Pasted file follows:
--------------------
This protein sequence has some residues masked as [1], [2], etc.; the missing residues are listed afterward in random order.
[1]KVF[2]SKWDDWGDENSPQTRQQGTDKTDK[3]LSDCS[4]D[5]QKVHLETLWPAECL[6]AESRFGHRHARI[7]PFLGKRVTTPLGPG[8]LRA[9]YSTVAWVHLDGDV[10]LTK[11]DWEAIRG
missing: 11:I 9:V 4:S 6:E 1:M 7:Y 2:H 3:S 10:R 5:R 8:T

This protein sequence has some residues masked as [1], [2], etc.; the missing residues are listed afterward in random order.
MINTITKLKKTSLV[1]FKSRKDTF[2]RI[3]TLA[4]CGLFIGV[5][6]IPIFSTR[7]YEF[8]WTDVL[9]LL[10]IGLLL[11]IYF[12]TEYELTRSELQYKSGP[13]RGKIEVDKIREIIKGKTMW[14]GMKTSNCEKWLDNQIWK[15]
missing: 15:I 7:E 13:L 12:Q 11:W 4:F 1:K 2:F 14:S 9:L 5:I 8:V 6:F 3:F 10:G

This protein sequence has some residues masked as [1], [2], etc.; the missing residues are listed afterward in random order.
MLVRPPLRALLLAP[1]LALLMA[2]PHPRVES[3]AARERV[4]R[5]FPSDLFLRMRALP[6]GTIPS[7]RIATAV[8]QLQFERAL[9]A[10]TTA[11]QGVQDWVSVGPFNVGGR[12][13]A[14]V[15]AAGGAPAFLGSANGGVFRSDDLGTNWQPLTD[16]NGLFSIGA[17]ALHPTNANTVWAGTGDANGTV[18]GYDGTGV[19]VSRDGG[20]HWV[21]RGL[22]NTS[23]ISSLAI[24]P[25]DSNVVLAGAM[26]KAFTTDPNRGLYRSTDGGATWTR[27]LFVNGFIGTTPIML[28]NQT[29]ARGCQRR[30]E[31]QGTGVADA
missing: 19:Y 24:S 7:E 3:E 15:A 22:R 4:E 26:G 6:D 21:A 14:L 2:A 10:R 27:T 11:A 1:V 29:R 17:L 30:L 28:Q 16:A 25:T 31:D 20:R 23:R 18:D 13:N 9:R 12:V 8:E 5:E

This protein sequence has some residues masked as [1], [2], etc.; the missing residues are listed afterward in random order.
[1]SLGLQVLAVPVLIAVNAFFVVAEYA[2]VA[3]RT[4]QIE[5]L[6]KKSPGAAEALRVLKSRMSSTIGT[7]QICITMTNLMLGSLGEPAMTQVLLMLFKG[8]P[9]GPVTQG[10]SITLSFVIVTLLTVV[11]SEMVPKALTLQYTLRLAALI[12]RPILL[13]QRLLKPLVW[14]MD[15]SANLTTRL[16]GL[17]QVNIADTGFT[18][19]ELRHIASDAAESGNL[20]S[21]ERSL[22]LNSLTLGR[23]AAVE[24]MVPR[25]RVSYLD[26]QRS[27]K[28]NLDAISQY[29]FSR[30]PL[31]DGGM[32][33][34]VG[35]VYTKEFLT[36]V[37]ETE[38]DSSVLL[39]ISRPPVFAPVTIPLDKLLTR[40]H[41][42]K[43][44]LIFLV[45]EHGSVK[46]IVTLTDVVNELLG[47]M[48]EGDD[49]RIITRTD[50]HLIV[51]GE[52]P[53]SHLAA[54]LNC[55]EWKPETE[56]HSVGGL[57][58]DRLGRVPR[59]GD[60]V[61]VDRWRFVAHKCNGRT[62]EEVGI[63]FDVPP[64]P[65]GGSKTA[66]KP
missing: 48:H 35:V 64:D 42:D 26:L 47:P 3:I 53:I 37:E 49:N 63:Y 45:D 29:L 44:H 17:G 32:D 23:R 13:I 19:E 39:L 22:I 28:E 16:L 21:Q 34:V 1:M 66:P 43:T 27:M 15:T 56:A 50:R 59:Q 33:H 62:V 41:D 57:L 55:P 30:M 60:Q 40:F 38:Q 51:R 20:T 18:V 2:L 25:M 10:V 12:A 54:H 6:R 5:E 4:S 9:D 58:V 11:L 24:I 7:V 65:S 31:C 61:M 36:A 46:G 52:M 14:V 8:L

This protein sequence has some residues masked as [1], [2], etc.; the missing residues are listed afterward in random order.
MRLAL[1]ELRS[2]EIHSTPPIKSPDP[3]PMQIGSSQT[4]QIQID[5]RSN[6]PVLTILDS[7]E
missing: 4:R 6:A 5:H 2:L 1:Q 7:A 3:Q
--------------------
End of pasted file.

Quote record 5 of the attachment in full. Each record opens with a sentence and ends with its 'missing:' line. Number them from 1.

This protein sequence has some residues masked as [1], [2], etc.; the missing residues are listed afterward in random order.
MRLAL[1]ELRS[2]EIHSTPPIKSPDP[3]PMQIGSSQT[4]QIQID[5]RSN[6]PVLTILDS[7]E
missing: 4:R 6:A 5:H 2:L 1:Q 7:A 3:Q